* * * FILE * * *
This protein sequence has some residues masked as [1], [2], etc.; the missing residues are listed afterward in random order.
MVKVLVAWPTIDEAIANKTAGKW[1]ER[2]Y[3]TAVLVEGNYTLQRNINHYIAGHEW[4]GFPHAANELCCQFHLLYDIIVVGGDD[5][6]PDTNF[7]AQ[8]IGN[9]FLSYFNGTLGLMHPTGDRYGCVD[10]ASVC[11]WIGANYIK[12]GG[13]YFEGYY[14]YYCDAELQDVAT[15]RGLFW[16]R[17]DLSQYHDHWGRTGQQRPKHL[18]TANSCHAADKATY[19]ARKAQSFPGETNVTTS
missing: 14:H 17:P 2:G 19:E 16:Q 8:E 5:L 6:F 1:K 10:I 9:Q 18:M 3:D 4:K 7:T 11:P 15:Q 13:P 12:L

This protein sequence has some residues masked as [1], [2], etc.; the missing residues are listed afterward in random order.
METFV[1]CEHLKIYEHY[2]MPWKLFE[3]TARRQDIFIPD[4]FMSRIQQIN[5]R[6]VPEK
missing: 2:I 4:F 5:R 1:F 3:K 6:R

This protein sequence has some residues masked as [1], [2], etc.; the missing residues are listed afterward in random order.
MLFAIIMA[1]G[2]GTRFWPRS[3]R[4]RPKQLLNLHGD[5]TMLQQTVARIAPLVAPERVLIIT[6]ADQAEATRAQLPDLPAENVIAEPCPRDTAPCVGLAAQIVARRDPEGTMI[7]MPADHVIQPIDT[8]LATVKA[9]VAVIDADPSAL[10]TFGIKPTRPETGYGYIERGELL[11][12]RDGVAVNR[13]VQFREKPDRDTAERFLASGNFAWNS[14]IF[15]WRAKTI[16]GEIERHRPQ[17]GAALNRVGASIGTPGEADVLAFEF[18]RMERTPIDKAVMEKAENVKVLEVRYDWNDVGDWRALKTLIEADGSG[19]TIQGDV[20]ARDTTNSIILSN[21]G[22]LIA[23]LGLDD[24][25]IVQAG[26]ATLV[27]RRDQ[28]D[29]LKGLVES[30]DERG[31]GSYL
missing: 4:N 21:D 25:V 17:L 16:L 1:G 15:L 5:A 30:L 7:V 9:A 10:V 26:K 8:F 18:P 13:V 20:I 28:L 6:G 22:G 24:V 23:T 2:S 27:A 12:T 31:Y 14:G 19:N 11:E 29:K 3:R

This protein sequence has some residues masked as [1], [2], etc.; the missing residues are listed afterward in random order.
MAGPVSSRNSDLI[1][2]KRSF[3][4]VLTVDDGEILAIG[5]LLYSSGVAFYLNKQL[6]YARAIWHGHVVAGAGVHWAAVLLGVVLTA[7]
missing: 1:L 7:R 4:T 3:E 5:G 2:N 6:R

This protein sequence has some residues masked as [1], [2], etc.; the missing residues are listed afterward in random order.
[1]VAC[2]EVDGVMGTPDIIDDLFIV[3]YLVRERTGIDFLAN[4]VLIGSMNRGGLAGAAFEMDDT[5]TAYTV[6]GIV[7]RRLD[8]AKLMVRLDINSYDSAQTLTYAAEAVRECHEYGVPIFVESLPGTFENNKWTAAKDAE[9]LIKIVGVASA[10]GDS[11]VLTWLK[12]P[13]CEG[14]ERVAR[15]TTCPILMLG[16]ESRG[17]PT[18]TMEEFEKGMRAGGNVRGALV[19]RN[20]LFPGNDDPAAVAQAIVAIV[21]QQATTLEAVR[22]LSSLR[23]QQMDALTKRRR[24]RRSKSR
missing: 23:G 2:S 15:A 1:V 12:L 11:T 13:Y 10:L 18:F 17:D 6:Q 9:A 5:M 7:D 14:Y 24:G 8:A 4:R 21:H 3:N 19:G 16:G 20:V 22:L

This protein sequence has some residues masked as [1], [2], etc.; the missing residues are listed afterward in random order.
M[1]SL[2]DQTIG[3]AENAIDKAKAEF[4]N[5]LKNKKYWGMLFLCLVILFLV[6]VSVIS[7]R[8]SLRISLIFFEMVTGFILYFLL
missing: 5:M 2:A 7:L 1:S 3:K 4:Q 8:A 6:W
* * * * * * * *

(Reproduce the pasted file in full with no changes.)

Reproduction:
This protein sequence has some residues masked as [1], [2], etc.; the missing residues are listed afterward in random order.
MVKVLVAWPTIDEAIANKTAGKW[1]ER[2]Y[3]TAVLVEGNYTLQRNINHYIAGHEW[4]GFPHAANELCCQFHLLYDIIVVGGDD[5][6]PDTNF[7]AQ[8]IGN[9]FLSYFNGTLGLMHPTGDRYGCVD[10]ASVC[11]WIGANYIK[12]GG[13]YFEGYY[14]YYCDAELQDVAT[15]RGLFW[16]R[17]DLSQYHDHWGRTGQQRPKHL[18]TANSCHAADKATY[19]ARKAQSFPGETNVTTS
missing: 14:H 17:P 2:G 19:E 16:Q 8:E 5:L 6:F 1:K 10:I 9:Q 18:M 3:D 4:K 7:T 11:P 15:Q 13:P 12:L

This protein sequence has some residues masked as [1], [2], etc.; the missing residues are listed afterward in random order.
METFV[1]CEHLKIYEHY[2]MPWKLFE[3]TARRQDIFIPD[4]FMSRIQQIN[5]R[6]VPEK
missing: 2:I 4:F 5:R 1:F 3:K 6:R

This protein sequence has some residues masked as [1], [2], etc.; the missing residues are listed afterward in random order.
MLFAIIMA[1]G[2]GTRFWPRS[3]R[4]RPKQLLNLHGD[5]TMLQQTVARIAPLVAPERVLIIT[6]ADQAEATRAQLPDLPAENVIAEPCPRDTAPCVGLAAQIVARRDPEGTMI[7]MPADHVIQPIDT[8]LATVKA[9]VAVIDADPSAL[10]TFGIKPTRPETGYGYIERGELL[11][12]RDGVAVNR[13]VQFREKPDRDTAERFLASGNFAWNS[14]IF[15]WRAKTI[16]GEIERHRPQ[17]GAALNRVGASIGTPGEADVLAFEF[18]RMERTPIDKAVMEKAENVKVLEVRYDWNDVGDWRALKTLIEADGSG[19]TIQGDV[20]ARDTTNSIILSN[21]G[22]LIA[23]LGLDD[24][25]IVQAG[26]ATLV[27]RRDQ[28]D[29]LKGLVES[30]DERG[31]GSYL
missing: 4:N 21:D 25:V 17:L 16:L 1:G 15:L 5:A 30:L 7:V 9:A 10:V 26:K 8:F 18:P 13:V 20:I 28:L 6:G 22:G 24:V 23:T 2:S 27:A 12:T 31:Y 14:G 19:N 11:E 29:K 3:R

This protein sequence has some residues masked as [1], [2], etc.; the missing residues are listed afterward in random order.
MAGPVSSRNSDLI[1][2]KRSF[3][4]VLTVDDGEILAIG[5]LLYSSGVAFYLNKQL[6]YARAIWHGHVVAGAGVHWAAVLLGVVLTA[7]
missing: 1:L 7:R 4:T 3:E 5:G 2:N 6:R

This protein sequence has some residues masked as [1], [2], etc.; the missing residues are listed afterward in random order.
[1]VAC[2]EVDGVMGTPDIIDDLFIV[3]YLVRERTGIDFLAN[4]VLIGSMNRGGLAGAAFEMDDT[5]TAYTV[6]GIV[7]RRLD[8]AKLMVRLDINSYDSAQTLTYAAEAVRECHEYGVPIFVESLPGTFENNKWTAAKDAE[9]LIKIVGVASA[10]GDS[11]VLTWLK[12]P[13]CEG[14]ERVAR[15]TTCPILMLG[16]ESRG[17]PT[18]TMEEFEKGMRAGGNVRGALV[19]RN[20]LFPGNDDPAAVAQAIVAIV[21]QQATTLEAVR[22]LSSLR[23]QQMDALTKRRR[24]RRSKSR
missing: 23:G 2:S 15:A 1:V 12:L 11:T 13:Y 10:L 18:F 17:D 6:Q 9:A 5:M 7:D 14:Y 24:G 8:A 4:R 21:H 3:N 19:G 16:G 20:V 22:L

This protein sequence has some residues masked as [1], [2], etc.; the missing residues are listed afterward in random order.
M[1]SL[2]DQTIG[3]AENAIDKAKAEF[4]N[5]LKNKKYWGMLFLCLVILFLV[6]VSVIS[7]R[8]SLRISLIFFEMVTGFILYFLL
missing: 5:M 2:A 7:L 1:S 3:K 4:Q 8:A 6:W